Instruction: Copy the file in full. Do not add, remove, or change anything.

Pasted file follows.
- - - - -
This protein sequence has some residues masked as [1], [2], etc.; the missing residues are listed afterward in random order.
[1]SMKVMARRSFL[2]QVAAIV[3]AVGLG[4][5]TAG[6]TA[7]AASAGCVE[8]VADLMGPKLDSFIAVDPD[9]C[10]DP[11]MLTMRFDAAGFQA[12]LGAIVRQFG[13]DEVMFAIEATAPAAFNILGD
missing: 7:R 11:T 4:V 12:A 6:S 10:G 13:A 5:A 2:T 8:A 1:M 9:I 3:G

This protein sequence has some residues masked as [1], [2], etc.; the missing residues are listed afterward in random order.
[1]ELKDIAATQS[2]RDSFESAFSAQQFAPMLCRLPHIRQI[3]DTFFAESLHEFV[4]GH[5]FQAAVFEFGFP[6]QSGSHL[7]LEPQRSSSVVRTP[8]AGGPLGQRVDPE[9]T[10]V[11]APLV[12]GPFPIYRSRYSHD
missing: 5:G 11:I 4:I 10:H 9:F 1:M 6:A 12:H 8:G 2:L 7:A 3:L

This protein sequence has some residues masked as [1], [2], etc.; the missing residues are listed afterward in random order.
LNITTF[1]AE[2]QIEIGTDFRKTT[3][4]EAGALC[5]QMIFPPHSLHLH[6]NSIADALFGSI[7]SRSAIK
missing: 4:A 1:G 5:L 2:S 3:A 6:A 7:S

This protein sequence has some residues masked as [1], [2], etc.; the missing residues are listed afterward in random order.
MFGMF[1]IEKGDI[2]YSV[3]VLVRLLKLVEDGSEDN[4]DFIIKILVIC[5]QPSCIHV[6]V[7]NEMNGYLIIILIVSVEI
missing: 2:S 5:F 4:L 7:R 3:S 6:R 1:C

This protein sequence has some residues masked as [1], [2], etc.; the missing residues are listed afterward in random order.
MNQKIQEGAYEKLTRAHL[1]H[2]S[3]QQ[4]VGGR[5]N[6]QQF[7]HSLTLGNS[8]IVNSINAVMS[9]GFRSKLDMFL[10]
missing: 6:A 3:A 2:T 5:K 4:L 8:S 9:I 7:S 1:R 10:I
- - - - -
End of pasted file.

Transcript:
This protein sequence has some residues masked as [1], [2], etc.; the missing residues are listed afterward in random order.
[1]SMKVMARRSFL[2]QVAAIV[3]AVGLG[4][5]TAG[6]TA[7]AASAGCVE[8]VADLMGPKLDSFIAVDPD[9]C[10]DP[11]MLTMRFDAAGFQA[12]LGAIVRQFG[13]DEVMFAIEATAPAAFNILGD
missing: 7:R 11:T 4:V 12:A 6:S 10:G 13:A 5:A 2:T 8:A 1:M 9:I 3:G

This protein sequence has some residues masked as [1], [2], etc.; the missing residues are listed afterward in random order.
[1]ELKDIAATQS[2]RDSFESAFSAQQFAPMLCRLPHIRQI[3]DTFFAESLHEFV[4]GH[5]FQAAVFEFGFP[6]QSGSHL[7]LEPQRSSSVVRTP[8]AGGPLGQRVDPE[9]T[10]V[11]APLV[12]GPFPIYRSRYSHD
missing: 5:G 11:I 4:I 10:H 9:F 1:M 6:A 12:H 8:G 2:L 7:A 3:L

This protein sequence has some residues masked as [1], [2], etc.; the missing residues are listed afterward in random order.
LNITTF[1]AE[2]QIEIGTDFRKTT[3][4]EAGALC[5]QMIFPPHSLHLH[6]NSIADALFGSI[7]SRSAIK
missing: 4:A 1:G 5:L 2:S 3:A 6:A 7:S

This protein sequence has some residues masked as [1], [2], etc.; the missing residues are listed afterward in random order.
MFGMF[1]IEKGDI[2]YSV[3]VLVRLLKLVEDGSEDN[4]DFIIKILVIC[5]QPSCIHV[6]V[7]NEMNGYLIIILIVSVEI
missing: 2:S 5:F 4:L 7:R 3:S 6:R 1:C

This protein sequence has some residues masked as [1], [2], etc.; the missing residues are listed afterward in random order.
MNQKIQEGAYEKLTRAHL[1]H[2]S[3]QQ[4]VGGR[5]N[6]QQF[7]HSLTLGNS[8]IVNSINAVMS[9]GFRSKLDMFL[10]
missing: 6:A 3:A 2:T 5:K 4:L 8:S 9:I 7:S 1:R 10:I